The Kawasaki KLR650 is a competent dual-sport motorcycle capable of taking on any highway, dirt road, or mountain trail. When the U.S. military went bike shopping, the KLR650 proved the perfect base for a ruggedized version that could run on diesel or even jet fuel. The only catch is that it's extremely painful to maintain in civilian ownership, as an insightful video demonstrates.
In a new video from The Bearded Mechanic, we get a close and personal look at the military version of Kawasaki's dual-sport hero, developed by Hayes Diversified Technologies. Known as the HDT M1030-M2, the bike's engine was completely reworked to run on fuels more common in military use. The M1030-M2 can run on everything from diesel to jet fuels like Jet A1, JP5, and JP8. The bike also has typical military features like blackout lighting switches, an optional infrared headlight, and drab non-reflective paint. Just a few hundred examples were built, intended for special-forces use.
We're given a deep look at just how difficult it can be to own one of these bikes. The motorcycle is taken to a man only known as Rick, who formerly worked as an engineer at HDT. Rick confirms the bike has an earlier engine design that he's less familiar with, and notes that it runs a unique diesel pump not used on any other vehicle. With the reconfigured engine designed in-house at HDT, you're not going to find parts on the shelf at your local AutoZone.
Early attempts to start the bike hadn't gone so well. Using starter fluid had caused the engine to run backwards, shearing the mechanical connection to the starter. The cams were also out of time, and there was a hole burned in the precombustion changer which made it difficult or impossible for the engine to run. Thankfully, given his years of experience, Rick was able to quickly identify many of these problems on sight. It's hard to beat the value of having an ex-factory engineer work on your bike, after all.
Rick also notes there are a few ways to mess things up if you're not careful. The bike has a compression release which can be used to stop the engine, but it comes with a caveat. If activated heavily in a panic, such as when trying to stop a diesel runaway condition, it's possible to slam a valve into the piston. That seems like a major design flaw, but apparently that's just how it is. Regardless, to stop a runaway engine, Rick recommends putting the bike in second gear when running it on the bench. Then it can simply be stalled out by releasing the clutch.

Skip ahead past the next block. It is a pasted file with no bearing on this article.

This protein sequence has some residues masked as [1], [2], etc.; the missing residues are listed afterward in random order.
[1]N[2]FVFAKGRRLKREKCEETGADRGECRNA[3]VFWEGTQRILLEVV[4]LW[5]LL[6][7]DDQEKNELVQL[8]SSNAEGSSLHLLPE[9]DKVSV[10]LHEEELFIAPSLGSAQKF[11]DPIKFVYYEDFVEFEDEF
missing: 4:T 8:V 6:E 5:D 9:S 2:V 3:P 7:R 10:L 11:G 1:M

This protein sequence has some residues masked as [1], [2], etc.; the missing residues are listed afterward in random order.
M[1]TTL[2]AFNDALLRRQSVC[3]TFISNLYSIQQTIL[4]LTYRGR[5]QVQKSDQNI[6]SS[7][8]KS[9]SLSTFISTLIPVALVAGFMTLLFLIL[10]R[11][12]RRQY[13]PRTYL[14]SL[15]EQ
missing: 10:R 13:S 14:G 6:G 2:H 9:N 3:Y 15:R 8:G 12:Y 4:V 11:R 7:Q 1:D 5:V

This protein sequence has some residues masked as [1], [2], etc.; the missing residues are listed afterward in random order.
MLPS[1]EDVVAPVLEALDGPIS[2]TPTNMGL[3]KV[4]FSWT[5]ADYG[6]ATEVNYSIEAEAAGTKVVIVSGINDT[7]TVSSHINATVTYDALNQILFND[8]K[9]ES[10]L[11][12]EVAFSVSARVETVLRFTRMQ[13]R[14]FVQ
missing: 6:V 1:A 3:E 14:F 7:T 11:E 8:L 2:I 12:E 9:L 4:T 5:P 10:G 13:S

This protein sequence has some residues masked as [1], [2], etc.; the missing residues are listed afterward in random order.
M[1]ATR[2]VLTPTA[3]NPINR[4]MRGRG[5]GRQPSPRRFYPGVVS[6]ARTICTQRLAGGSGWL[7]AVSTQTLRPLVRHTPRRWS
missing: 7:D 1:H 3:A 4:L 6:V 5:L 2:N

After tackling everything from a gummed-up air filter to the critical fuel timing and priming process, the bike is finally ready to run. As a single-cylinder diesel, it clatters like a bag of angry hammers at its smoothest idle. The real tell is the clean and clear exhaust, which indicates the engine is running properly. A short run around the back lot shows us the ex-military bike is ready to ride once more.
Fundamentally, the video demonstrates the difficulty of working on a rare vehicle with a tiny community, no documentation, and virtually no parts support. Going to Rick's workshop solved all these problems, with the benefit of his knowledge and parts on hand. The Backyard Mechanic notes that in one day with Rick, he learned more than he could have done in months of his own research. The lesson is that if you're going to buy something this obscure and weird, you have to be prepared and know that fixing it will be an uphill battle.
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